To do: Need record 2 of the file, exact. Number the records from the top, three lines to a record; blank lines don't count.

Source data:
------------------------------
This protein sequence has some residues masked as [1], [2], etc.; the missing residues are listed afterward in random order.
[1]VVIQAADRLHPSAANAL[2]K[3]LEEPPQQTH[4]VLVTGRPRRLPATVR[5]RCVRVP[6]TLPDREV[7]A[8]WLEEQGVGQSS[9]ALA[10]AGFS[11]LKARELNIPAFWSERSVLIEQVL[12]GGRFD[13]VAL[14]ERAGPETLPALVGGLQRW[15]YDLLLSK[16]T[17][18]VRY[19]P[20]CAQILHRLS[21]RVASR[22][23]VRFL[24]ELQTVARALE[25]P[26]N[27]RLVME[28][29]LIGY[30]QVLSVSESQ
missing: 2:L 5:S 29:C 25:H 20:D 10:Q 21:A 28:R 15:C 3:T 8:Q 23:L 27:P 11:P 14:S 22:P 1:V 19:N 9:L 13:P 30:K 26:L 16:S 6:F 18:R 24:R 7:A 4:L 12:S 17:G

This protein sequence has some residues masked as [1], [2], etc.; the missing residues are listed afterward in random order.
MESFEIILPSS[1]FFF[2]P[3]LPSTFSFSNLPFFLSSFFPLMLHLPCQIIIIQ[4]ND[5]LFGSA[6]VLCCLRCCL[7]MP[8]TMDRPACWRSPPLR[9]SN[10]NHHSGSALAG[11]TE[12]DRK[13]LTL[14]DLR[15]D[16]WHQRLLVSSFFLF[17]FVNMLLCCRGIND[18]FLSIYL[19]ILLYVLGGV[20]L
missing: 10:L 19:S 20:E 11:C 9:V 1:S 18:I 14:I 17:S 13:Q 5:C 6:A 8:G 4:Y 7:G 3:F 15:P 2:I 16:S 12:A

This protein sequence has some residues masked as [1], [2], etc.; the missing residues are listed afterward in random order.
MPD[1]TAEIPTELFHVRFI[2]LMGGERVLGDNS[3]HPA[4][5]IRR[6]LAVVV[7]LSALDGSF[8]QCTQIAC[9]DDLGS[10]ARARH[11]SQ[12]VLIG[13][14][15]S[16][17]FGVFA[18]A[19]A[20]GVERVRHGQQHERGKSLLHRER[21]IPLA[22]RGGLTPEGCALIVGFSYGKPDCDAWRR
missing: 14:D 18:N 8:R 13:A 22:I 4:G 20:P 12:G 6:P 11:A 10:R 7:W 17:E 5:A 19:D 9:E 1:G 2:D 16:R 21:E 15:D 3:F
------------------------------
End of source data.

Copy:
This protein sequence has some residues masked as [1], [2], etc.; the missing residues are listed afterward in random order.
MESFEIILPSS[1]FFF[2]P[3]LPSTFSFSNLPFFLSSFFPLMLHLPCQIIIIQ[4]ND[5]LFGSA[6]VLCCLRCCL[7]MP[8]TMDRPACWRSPPLR[9]SN[10]NHHSGSALAG[11]TE[12]DRK[13]LTL[14]DLR[15]D[16]WHQRLLVSSFFLF[17]FVNMLLCCRGIND[18]FLSIYL[19]ILLYVLGGV[20]L
missing: 10:L 19:S 20:E 11:C 9:V 1:S 18:I 14:I 17:S 13:Q 5:C 6:A 8:G 4:Y 7:G 3:F 15:P 2:I 16:S 12:A